A concept about a fictional band resulted in another of the group's greatest albums. The title track (sung mostly by Paul) sets the scene as the band is introduced and hope we will enjoy the show. At the end, we are told that the singer Billy Shears will sing a song next, it turns out this is Ringo (he is the only Pepper member to be given a name.) Then it dissolves into "With A Little Help From My Friends", the best song Lennon & McCartney wrote for Ringo, capturing his self deprecating wit and likability. Every song does not have a long band of silence between them it just goes right into the next one. "Lucy In The Sky With Diamonds" is next, an excellent psychedelic John song with great surreal imagery. Paul has the optimistic "Getting Better" next, it also has some dark lyrics about the narrator having been "cruel to my woman, I beat her and keep her apart from the things that she loved" but admits he is changing his scene. "Fixing A Hole" is another pleasant Paul song with some harpsichord at the beginning, lyrics are about filling the time so your mind does not wander. Paul has his third song in a row next. He is starting to be the dominant member of the group now, just like John was in the earlier years. "She's Leaving Home" was a timely song about the generation gap. Paul sings it very nicely over some harp and strings. The lyrics tell of a runaway girl who leaves her worried parents. John sings the part of the parents as they wonder what they did wrong.  John has an entertaining song about a circus "Being For The Benefit Of Mr Kite". It has some appropriate organ music to go with it. George opens Side 2 with his Indian influenced "Within You, Without You" some of his best lyrics about living a life of illusion. Paul has a light hearted English music hall type song with "When I'm Sixty Four", a witty tune about aging. Paul is back again with a jaunty song "Lovely Rita" about falling in love with a meter maid. It gets a bit bawdy at the end with John doing some heavy breathing. "Good Morning Good Morning" is John singing about a married man trying to get through the day. It ends with a bunch of animal sound effects. The clucking chicken at the end turns into an electric guitar sound for next, a reprise of the title song, this time with some great guitar. The band thanks the audience and says it's time to go, but there is one more incredible number up their sleeve. The finale, "A Day In The Life" has John singing in an eerie voice about a man who "blew his mind out in a car".  There is the sound of an orchestra working it's way into a frenzy and then we hear an alarm clock and Paul takes over the vocals, as if the first part was just a dream. Paul then goes into a typical day of waking up, drinking some coffee and catching the bus to work. He falls asleep on the bus and the dreams start again with John's vocals.  He talks about filling the Albert Hall with holes and another round of the mad orchestra and the final chord is hammered down on piano. And here we have another pop music masterpiece.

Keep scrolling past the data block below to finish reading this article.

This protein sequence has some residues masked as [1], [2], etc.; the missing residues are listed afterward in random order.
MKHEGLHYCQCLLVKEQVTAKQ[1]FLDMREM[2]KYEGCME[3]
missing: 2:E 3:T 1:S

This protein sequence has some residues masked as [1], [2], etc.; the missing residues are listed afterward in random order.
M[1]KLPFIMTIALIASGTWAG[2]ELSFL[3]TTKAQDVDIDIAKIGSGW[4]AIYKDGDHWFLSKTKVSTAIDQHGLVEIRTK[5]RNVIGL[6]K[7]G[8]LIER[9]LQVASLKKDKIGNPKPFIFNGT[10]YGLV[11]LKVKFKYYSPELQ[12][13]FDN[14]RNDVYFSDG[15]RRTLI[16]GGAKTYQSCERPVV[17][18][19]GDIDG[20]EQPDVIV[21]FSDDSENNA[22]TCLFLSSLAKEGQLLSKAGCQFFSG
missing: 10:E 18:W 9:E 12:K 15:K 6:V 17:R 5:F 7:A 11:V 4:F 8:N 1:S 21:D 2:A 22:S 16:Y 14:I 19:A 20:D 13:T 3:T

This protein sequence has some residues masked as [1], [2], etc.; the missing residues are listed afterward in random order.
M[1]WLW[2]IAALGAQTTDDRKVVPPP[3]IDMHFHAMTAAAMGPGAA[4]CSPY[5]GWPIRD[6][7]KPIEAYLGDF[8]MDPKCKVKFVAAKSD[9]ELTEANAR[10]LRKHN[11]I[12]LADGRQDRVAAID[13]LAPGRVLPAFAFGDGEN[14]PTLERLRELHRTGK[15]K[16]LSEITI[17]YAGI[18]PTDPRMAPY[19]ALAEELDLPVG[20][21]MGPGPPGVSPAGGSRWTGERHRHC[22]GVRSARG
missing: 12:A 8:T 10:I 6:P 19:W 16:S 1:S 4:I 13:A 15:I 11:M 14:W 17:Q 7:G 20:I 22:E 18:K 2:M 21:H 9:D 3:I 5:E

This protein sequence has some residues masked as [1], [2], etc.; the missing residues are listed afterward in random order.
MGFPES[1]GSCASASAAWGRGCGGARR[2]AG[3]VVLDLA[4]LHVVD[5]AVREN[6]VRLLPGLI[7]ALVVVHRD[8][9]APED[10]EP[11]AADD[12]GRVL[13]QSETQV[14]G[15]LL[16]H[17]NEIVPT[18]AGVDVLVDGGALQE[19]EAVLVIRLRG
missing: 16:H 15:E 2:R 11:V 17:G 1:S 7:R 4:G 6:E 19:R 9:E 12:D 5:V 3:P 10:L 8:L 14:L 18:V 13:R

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"Café 1930" is the second movement of a four movement work entitled Histoire du Tango (1985) by Argentine composer Astor Piazzolla (1921-1992). Originally composed for guitar and flute, but often performed with other combinations, the work as a whole illustrates the history of the tango, with this movement representing the era when people first began to sit and listen to the tango performed as music, rather than as dance accompaniment. 
 
Guitar - Alexandra Whittingham
 
Violin - Esther Abrami
 
6' 46"
 
 
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On 1/22/2021 at 1:39 PM, Allhallowsday said:

y'mean this?  : The_Yes_Album.png

Yes indeed.  Did some research and see it was actually their 3rd album......this was the one that put them on the map......Steve Howe had joined the band!  Thanks.  Always loved this cover as well.

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3 hours ago, ladydid said:

Yes indeed.  Did some research and see it was actually their 3rd album......this was the one that put them on the map......Steve Howe had joined the band!  Thanks.  Always loved this cover as well.

I had it on vinyl.  Without doubt, the record that put YES on the map.  Personally, I never liked that album which includes :

 

 

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3 hours ago, Allhallowsday said:

R-1846223-1518900114-9116.jpeg.jpg

Zep LP covers happen to be a pet topic of mine. LZII art was done by David Juniper, an art school buddy of Jimmy's. He based it on a WWI photo of Baron Von Richthofen and his crew. He threw in some additional faces, one often mistakenly said to be Glynnis Johns (wiki repeats this error) as a pun on recording engineer Glyn Johns, and disguised some of the original faces.

 

Bundesarchiv_Bild_183-2004-0430-501,_Jag

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16 hours ago, Allhallowsday said:

I had it on vinyl.  Without doubt, the record that put YES on the map.  Personally, I never liked that album which includes :

 

 

Oh well......we all have our own tastes.    The band did have so many very talented musicians......Howe, Bruford, Wakeman, Squire, Anderson.  

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37 minutes ago, ladydid said:

Oh well......we all have our own tastes.    The band did have so many very talented musicians......Howe, Bruford, Wakeman, Squire, Anderson. 

Yes, all talented.  I saw them ALL get together "in the round" in a show at the Spectrum in Philadelphia around 1990.  Yes, two drummers, to keyboardists...!